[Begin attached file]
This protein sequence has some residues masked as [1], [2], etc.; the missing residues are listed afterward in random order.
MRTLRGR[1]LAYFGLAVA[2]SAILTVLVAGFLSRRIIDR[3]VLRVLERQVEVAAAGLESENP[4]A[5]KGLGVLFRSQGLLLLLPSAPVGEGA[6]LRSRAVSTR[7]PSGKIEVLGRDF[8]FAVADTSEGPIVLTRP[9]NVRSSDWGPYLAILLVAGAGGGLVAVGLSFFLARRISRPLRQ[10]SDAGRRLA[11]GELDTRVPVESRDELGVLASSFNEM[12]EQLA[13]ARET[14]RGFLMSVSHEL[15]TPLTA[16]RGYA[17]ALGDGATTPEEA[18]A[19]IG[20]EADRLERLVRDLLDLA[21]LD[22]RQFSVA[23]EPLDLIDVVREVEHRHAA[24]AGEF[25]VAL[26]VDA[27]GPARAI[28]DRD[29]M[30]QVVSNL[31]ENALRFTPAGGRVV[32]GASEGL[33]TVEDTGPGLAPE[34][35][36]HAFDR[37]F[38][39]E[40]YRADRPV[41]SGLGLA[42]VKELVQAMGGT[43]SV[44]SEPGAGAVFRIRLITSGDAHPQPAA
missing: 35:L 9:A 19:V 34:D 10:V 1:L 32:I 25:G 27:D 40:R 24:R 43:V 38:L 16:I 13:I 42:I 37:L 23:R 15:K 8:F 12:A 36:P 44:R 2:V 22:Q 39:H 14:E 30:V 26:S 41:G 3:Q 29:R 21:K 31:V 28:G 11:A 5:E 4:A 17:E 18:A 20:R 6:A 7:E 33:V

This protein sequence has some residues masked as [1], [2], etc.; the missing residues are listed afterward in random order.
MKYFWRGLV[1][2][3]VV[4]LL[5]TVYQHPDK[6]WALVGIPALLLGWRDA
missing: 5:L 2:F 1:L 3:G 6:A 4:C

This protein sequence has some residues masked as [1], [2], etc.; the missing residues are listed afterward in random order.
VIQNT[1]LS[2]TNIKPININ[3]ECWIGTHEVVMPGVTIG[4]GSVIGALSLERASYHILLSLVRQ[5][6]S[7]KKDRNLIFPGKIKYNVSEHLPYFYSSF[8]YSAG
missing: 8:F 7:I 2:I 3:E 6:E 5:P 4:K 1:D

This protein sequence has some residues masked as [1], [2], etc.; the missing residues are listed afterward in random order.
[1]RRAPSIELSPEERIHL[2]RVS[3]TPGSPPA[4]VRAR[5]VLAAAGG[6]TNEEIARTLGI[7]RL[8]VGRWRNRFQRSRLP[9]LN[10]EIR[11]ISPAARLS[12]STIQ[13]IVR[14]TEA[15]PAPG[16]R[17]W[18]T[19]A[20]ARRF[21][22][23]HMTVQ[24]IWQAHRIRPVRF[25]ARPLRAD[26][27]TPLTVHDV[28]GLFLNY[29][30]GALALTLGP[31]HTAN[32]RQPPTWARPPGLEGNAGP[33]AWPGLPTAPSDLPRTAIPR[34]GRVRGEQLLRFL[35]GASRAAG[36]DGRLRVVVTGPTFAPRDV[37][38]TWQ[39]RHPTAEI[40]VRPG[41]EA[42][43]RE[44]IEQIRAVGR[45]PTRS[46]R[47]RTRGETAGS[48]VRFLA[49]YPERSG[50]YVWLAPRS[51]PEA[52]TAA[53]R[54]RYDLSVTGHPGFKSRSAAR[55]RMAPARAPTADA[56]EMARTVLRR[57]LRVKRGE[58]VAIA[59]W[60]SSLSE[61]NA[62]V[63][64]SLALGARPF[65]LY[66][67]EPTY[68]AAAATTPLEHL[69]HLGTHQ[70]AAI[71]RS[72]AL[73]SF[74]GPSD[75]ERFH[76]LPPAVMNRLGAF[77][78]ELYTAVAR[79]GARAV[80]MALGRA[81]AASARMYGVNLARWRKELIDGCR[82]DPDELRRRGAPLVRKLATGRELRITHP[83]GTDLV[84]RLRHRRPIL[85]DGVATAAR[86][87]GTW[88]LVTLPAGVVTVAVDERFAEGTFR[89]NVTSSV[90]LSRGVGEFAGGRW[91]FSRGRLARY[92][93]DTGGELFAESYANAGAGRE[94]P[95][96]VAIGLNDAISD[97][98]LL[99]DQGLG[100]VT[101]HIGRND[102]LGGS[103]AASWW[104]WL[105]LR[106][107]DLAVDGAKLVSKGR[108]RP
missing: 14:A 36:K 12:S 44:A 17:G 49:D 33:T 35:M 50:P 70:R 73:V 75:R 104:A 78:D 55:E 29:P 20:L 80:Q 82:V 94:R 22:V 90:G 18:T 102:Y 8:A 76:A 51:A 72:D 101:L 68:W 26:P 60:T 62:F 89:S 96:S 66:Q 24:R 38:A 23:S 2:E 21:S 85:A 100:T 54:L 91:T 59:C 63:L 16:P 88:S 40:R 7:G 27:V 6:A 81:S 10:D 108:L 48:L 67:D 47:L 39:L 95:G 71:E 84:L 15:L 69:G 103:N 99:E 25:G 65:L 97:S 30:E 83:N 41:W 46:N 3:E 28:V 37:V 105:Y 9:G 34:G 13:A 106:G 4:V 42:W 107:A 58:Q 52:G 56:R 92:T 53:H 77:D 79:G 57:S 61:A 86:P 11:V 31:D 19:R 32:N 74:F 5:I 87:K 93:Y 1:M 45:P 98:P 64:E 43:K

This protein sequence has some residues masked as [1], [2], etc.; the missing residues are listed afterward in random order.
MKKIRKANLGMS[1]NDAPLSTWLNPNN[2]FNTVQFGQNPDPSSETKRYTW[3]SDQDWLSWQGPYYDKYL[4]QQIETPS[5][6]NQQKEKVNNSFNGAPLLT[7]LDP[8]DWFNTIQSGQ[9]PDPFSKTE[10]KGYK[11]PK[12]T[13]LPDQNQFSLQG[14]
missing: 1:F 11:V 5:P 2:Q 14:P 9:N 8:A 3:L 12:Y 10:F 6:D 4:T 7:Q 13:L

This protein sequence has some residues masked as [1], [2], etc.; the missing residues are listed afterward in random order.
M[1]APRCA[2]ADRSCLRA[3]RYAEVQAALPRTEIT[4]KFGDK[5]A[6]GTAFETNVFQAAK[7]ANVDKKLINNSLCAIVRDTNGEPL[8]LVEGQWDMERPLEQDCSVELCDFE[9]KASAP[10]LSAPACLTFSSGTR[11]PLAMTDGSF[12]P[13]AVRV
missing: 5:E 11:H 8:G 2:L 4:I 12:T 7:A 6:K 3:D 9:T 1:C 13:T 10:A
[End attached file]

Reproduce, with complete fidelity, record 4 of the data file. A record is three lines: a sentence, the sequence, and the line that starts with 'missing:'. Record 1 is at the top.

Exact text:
This protein sequence has some residues masked as [1], [2], etc.; the missing residues are listed afterward in random order.
[1]RRAPSIELSPEERIHL[2]RVS[3]TPGSPPA[4]VRAR[5]VLAAAGG[6]TNEEIARTLGI[7]RL[8]VGRWRNRFQRSRLP[9]LN[10]EIR[11]ISPAARLS[12]STIQ[13]IVR[14]TEA[15]PAPG[16]R[17]W[18]T[19]A[20]ARRF[21][22][23]HMTVQ[24]IWQAHRIRPVRF[25]ARPLRAD[26][27]TPLTVHDV[28]GLFLNY[29][30]GALALTLGP[31]HTAN[32]RQPPTWARPPGLEGNAGP[33]AWPGLPTAPSDLPRTAIPR[34]GRVRGEQLLRFL[35]GASRAAG[36]DGRLRVVVTGPTFAPRDV[37][38]TWQ[39]RHPTAEI[40]VRPG[41]EA[42][43]RE[44]IEQIRAVGR[45]PTRS[46]R[47]RTRGETAGS[48]VRFLA[49]YPERSG[50]YVWLAPRS[51]PEA[52]TAA[53]R[54]RYDLSVTGHPGFKSRSAAR[55]RMAPARAPTADA[56]EMARTVLRR[57]LRVKRGE[58]VAIA[59]W[60]SSLSE[61]NA[62]V[63][64]SLALGARPF[65]LY[66][67]EPTY[68]AAAATTPLEHL[69]HLGTHQ[70]AAI[71]RS[72]AL[73]SF[74]GPSD[75]ERFH[76]LPPAVMNRLGAF[77][78]ELYTAVAR[79]GARAV[80]MALGRA[81]AASARMYGVNLARWRKELIDGCR[82]DPDELRRRGAPLVRKLATGRELRITHP[83]GTDLV[84]RLRHRRPIL[85]DGVATAAR[86][87]GTW[88]LVTLPAGVVTVAVDERFAEGTFR[89]NVTSSV[90]LSRGVGEFAGGRW[91]FSRGRLARY[92][93]DTGGELFAESYANAGAGRE[94]P[95][96]VAIGLNDAISD[97][98]LL[99]DQGLG[100]VT[101]HIGRND[102]LGGS[103]AASWW[104]WL[105]LR[106][107]DLAVDGAKLVSKGR[108]RP
missing: 14:A 36:K 12:S 44:A 17:G 49:D 33:T 35:M 50:P 70:R 73:V 75:R 104:A 78:D 55:E 29:P 20:L 80:Q 82:V 94:R 22:V 90:G 18:T 102:Y 8:A 76:A 51:A 72:D 101:L 68:W 26:P 60:T 62:F 89:S 96:S 66:Q 24:R 38:A 23:S 2:E 21:S 85:A 100:T 54:L 91:T 59:C 63:L 16:P 88:S 40:R 7:G 27:V 6:A 81:S 10:D 108:L 48:L 67:D 47:L 39:L 95:G 71:E 84:L 15:L 69:G 103:N 99:E 25:G 65:L 97:S 30:E 83:N 41:W 46:N 3:E 28:V 37:V 105:Y 9:G 34:G 13:A 106:G 4:V 42:W 107:A 58:Q 52:G 56:R 92:T 53:H 77:D 79:G 57:S 61:A 86:P 11:V 31:D 19:R 32:N 74:F 5:I 87:K 93:Y 1:M 45:P 98:P 64:E 43:K